Tips for caulking a bathtub with large gaps

Updated July 20, 2017

Water is a frequent concern in and around a bathtub, and having caulking or grout that is failing can be cause for catastrophic water damage. Ensure this doesn't happen by filling in any gaps that may be around your tub with a high-quality caulking. Larger gaps will require a little more prep work and care than smaller cracks, but with time, each one can be made watertight.


Fill your tub with water to ensure that each gap is at its widest point, then measure the width and depth of each void. If the gap is larger than 3/8-inch, consider using backer rod to give your caulking a firm foundation. Backer rod is a flexible piece of extruded foam that can be pressed into large gaps. You can do a neater job using it because less caulking is necessary. Backer rod helps prevent excess caulking from sagging out of the joint.


Silicone caulking can be more difficult to work with because you cannot clean it up with water (white spirit are needed) and it emits an odour while it dries -- but for large gaps, it is a must-have. Silicone caulks don't shrink as they dry and cure, and they stay flexible over time; acrylic latex-based caulking tends to dry out and crack. Silicone is also highly resistant to water, mould and mildew, which is important for a bathtub area where splashing is the norm.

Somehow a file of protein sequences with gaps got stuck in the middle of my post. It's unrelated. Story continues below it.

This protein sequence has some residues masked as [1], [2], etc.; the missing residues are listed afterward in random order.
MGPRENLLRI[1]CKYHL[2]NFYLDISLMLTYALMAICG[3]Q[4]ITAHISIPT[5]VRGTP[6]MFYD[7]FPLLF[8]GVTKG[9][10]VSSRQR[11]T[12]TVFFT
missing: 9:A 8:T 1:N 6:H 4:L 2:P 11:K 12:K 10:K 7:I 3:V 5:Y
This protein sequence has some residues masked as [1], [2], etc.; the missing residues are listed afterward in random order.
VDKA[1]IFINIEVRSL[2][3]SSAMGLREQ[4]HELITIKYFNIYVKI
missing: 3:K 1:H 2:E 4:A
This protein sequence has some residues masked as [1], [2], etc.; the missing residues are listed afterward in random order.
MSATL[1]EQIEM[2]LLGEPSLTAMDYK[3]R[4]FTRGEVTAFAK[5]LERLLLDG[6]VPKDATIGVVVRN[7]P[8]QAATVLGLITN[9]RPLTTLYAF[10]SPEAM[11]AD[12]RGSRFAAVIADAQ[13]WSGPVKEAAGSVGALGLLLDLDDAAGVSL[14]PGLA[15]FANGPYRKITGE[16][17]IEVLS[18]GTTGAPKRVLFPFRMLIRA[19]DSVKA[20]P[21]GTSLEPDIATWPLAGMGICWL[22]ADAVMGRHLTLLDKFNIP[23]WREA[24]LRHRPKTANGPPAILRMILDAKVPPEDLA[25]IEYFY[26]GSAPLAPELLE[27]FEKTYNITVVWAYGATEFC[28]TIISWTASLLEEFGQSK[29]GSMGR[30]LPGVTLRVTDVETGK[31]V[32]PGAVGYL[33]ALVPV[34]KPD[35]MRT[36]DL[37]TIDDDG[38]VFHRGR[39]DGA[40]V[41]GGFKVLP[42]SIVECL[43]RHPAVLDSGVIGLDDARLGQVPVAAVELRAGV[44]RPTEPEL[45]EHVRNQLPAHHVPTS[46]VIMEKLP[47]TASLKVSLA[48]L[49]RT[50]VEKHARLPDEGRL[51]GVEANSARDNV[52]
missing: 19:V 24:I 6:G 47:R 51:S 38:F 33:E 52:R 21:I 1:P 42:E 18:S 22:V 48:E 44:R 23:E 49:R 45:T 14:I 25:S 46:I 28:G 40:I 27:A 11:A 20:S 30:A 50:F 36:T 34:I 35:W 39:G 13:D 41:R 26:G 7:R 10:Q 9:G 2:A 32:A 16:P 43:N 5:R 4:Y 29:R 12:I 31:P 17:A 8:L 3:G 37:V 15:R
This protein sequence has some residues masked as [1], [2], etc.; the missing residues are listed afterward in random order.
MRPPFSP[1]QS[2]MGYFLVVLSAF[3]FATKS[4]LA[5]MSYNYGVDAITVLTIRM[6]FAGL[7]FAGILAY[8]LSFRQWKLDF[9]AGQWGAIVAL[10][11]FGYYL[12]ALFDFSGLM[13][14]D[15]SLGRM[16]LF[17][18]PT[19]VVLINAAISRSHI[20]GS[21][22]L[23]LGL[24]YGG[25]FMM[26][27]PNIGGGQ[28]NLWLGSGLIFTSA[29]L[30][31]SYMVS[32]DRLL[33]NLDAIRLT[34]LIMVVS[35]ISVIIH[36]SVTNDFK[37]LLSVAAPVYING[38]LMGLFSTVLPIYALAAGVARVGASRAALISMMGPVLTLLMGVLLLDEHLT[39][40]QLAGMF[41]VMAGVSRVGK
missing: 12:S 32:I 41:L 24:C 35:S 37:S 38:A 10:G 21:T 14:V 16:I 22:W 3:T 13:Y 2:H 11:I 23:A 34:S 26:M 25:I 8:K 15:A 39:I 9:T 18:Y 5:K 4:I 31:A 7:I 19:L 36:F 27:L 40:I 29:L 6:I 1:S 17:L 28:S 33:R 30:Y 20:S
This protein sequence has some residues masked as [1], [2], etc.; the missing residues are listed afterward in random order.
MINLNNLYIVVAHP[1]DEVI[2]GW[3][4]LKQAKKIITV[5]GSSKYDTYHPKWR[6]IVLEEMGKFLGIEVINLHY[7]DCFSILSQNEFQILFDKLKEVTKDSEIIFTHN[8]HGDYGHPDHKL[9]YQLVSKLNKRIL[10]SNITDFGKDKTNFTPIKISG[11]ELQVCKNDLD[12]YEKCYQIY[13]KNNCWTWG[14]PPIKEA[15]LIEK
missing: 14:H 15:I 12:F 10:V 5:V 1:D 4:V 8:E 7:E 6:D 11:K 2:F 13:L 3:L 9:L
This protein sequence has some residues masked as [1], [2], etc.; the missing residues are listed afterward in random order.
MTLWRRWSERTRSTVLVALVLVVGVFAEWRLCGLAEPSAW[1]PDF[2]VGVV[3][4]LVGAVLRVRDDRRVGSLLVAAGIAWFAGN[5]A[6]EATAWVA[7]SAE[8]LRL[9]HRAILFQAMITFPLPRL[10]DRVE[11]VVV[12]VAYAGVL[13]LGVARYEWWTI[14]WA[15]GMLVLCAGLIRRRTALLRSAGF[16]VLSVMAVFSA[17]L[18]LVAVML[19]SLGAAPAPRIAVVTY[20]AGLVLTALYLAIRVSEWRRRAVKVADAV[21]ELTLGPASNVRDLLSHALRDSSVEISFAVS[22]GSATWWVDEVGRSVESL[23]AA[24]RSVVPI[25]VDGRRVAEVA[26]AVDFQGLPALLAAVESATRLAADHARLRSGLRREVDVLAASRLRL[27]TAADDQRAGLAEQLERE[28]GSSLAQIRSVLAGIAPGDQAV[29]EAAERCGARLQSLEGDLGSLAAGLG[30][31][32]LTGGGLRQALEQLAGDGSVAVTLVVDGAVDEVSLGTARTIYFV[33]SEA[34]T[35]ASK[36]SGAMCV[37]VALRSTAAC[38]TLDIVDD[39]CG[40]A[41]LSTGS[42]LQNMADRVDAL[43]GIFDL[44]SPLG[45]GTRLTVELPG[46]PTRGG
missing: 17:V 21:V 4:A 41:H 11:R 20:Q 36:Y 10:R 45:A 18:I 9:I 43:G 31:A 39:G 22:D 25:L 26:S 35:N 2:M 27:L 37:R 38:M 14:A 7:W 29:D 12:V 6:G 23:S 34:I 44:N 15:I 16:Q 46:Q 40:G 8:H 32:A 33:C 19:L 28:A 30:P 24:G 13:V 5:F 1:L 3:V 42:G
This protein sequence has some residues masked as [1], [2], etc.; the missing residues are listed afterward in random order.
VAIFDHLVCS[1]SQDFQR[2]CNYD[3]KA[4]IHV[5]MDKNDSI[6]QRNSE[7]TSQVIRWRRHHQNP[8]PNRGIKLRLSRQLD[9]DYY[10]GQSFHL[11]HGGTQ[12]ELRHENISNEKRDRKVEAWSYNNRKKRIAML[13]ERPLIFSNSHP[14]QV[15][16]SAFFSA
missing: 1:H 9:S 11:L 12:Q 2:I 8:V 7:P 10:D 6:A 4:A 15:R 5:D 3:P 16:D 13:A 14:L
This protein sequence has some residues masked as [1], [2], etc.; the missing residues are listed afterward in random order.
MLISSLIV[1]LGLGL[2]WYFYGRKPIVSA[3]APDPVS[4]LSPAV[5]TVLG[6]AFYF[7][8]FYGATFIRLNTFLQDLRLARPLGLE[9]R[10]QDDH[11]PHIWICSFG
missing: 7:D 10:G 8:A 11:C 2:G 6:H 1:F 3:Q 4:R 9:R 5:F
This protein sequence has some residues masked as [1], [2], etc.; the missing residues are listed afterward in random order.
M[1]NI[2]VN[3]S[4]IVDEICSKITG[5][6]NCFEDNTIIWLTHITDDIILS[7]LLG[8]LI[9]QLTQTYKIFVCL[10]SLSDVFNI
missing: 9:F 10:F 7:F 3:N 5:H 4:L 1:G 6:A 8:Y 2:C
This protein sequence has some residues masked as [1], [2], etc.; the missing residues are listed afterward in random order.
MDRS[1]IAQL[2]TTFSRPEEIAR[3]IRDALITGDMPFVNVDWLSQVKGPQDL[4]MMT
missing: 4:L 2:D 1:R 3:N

Smooth Over

Once you have applied the caulking, smooth out the bead of caulk. Many caulking manufacturers make tools for this purpose; if one is not readily available, a spoon or your finger will do the job in a pinch. Smoothing out the caulking has a twofold benefit for larger gaps: Not only will it improve the appearance, but it will also press the caulking back into the joint, helping to remove any air bubbles or voids that you cannot see.


Clean out the joint that you are caulking before you even cut the tip off the tube. Dig out any old caulking or grout using a utility knife or a removal tool. Then, use rubbing alcohol to remove the last traces of any old materials or oils from your fingers. After you have caulked the joint, clean up any excess with the appropriate solvent before it dries. If you used silicone, you'll need white spirit. Also, ensure you give the caulking plenty of time to cure before running water in the bathtub, and check to see if extended drying times are needed for larger beads of caulking.

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About the Author

Based in the Midwest, Morgan Huntley has been writing since 2005. She has produced a variety of travel and home improvement articles for sites including eHow and Answerbag. She attended Truman State University.